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4 Steps for Compliance with the New Disability Claims Procedures

January 16, 2018

Authors

Meredith Jacobowitz and Lisa Van Fleet

4 Steps for Compliance with the New Disability Claims Procedures

January 16, 2018

by: Meredith Jacobowitz and Lisa Van Fleet

Did you read our post “Work Now, Party Later,” advising you to do just that in response to the new Department of Labor rule governing disability claims procedures? If so—party on! If not, we hope you enjoyed your holiday celebrations, because it is now time to work.

On January 5, the Department of Labor announced its decision that the new disability claims procedure rules will take effect on April 1 of this year. Here is our suggested plan of attack for employers:

Step 1: Review our previous blog post to familiarize yourself with the new rules.

Step 2: Identify which of your plans offer disability benefits.

Remember to check both your ERISA qualified and nonqualified plans.

Step 3. Determine whether you need to amend your plan and/or SPD.

Under the new rules, participants who file a disability claim must receive an expanded explanation of their adverse

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DOL’s Proposed Amendments to the Claims Procedure For Plans Providing Disability Benefits

December 8, 2015

Authors

benefitsbclp

DOL’s Proposed Amendments to the Claims Procedure For Plans Providing Disability Benefits

December 8, 2015

by: benefitsbclp

Recently, the DOL released proposed amendments to the current procedural rules for employees claiming disability benefits under an ERISA plan. The proposed rules enhance existing procedures, mirror the procedural protections for claimants contained in the PHS 2719 Final Rule, and update the ERISA claims procedures (set forth in ERISA Section 503) to align with these standards.

Summaries of the major provisions follow:

  • Independence and Impartiality – avoiding conflicts of interest. All claims must be adjudicated in a manner which ensures that the persons making the decision are independent and impartial. The proposed rules specify that this independence and impartiality requirement mandates that decisions involving the hiring, compensation, termination, promotion, or similar matters of individuals making claims-related decisions, such as a claims adjudicator or medical experts, cannot be made based on the likelihood that the individual will support the denial of disability benefits.
  •  Enhanced
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FMLA Requirements Still Apply When STD Is Involved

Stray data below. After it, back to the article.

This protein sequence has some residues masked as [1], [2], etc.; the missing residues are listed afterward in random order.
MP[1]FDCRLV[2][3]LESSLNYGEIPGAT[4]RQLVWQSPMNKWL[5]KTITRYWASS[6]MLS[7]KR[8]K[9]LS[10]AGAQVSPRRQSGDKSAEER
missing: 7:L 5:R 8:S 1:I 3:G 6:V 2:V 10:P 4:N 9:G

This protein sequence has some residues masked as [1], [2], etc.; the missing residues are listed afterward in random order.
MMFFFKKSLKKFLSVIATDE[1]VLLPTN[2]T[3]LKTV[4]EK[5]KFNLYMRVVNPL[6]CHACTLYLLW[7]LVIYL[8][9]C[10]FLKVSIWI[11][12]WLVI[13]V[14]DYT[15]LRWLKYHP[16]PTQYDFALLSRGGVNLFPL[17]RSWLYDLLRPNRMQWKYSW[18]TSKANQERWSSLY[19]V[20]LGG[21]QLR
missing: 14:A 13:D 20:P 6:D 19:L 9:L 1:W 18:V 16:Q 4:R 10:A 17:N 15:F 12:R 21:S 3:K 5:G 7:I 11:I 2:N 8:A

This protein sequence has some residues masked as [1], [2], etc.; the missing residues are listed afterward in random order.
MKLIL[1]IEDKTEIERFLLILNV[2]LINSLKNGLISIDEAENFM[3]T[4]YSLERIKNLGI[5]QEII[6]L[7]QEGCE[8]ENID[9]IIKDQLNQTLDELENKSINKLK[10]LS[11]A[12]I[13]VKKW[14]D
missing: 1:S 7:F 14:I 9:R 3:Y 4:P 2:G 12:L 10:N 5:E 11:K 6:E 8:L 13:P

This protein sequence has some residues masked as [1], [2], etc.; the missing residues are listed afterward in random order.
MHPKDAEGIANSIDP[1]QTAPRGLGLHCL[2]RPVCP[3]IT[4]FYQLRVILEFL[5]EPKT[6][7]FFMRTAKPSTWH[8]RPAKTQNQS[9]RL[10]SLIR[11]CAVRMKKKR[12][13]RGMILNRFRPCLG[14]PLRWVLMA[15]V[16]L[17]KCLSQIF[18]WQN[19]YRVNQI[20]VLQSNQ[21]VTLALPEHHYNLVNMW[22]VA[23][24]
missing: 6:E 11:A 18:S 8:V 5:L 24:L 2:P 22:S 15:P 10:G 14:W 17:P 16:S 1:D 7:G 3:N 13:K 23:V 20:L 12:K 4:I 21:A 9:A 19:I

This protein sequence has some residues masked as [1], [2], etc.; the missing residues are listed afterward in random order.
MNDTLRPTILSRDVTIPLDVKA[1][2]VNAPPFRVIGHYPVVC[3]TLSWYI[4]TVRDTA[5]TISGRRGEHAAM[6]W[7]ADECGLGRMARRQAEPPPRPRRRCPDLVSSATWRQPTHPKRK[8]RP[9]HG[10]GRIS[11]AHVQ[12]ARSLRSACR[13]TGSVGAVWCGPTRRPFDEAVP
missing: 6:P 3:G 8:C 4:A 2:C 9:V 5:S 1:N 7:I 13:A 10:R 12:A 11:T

March 5, 2014

Authors

Christy Phanthavong

FMLA Requirements Still Apply When STD Is Involved

March 5, 2014

by: Christy Phanthavong

When an employee’s request for a medical leave may qualify for both unpaid leave under the Family and Medical Leave Act (“FMLA”) and compensation under an employer’s Short Term Disability (“STD”) plan or policy, it can be tempting to allow the STD process to drive the administration of the leave.  After all, a reduction in paperwork is always welcome, and the employer is permitted to rely on information received through the STD process when determining whether the employee is entitled to FMLA leave.

However, there are a number of FMLA notice requirements and other considerations that should be keep in mind when processing a claim for medical leave:

  • FMLA eligibility should be determined before moving on to the FMLA and/or STD entitlement determination.  Within five business days of receiving notice that an employee’s leave may be for an FMLA-qualifying reason, the employer must provide the
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COBRA and STD/FMLA – The Appeal

August 9, 2012

Authors

benefitsbclp

COBRA and STD/FMLA – The Appeal

August 9, 2012

by: benefitsbclp

As we near the first anniversary of benefitsbclp.com, it is a good time to reflect on the past, such as one of our first posts on the importance of clear eligibility terms in a self-funded health plan.  This is a particularly timely reflection because the case discussed on that post was just upheld by the Sixth Circuit Court of Appeals in an unpublished opinion.

For those unfamiliar, in the case, an employee who was participating in a self-funded medical plan went out on FMLA leave.  When that leave expired, she did not return to work and the employer put her on short-term disability, but continued to allow her to be eligible for the medical plan.  After her short-term disability period expired, the employer offered her COBRA, which she elected.

However, the terms of the medical plan provided that eligible employees were those regularly scheduled to work a

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COBRA and STD/FMLA

September 1, 2011

Authors

benefitsbclp

COBRA and STD/FMLA

September 1, 2011

by: benefitsbclp

In Clarcor, Inc. v. Madison Nat’l Life Ins Co. (M.D. Tenn. 2011), the District court for the Middle District of Tennessee upheld a denial of stop-loss coverage by Madison National Life for expenses incurred by an employee who was put on short term disability following FMLA leave.  The employee went on FMLA leave and when that leave expired, she did not return to employment.  Instead, the employer put her on short-term disability. Following the expiration of short-term disability, her employment was terminated and she was offered COBRA.

However, under the eligibility provisions of the self-funded health plan, she was required to be either actively working, on FMLA or on COBRA.  Because she was not in any of those classes, she was ineligible. The employer had a policy providing for continued coverage while employees were on short-term disability, but the policy was not part of the formal plan document.  Therefore, the

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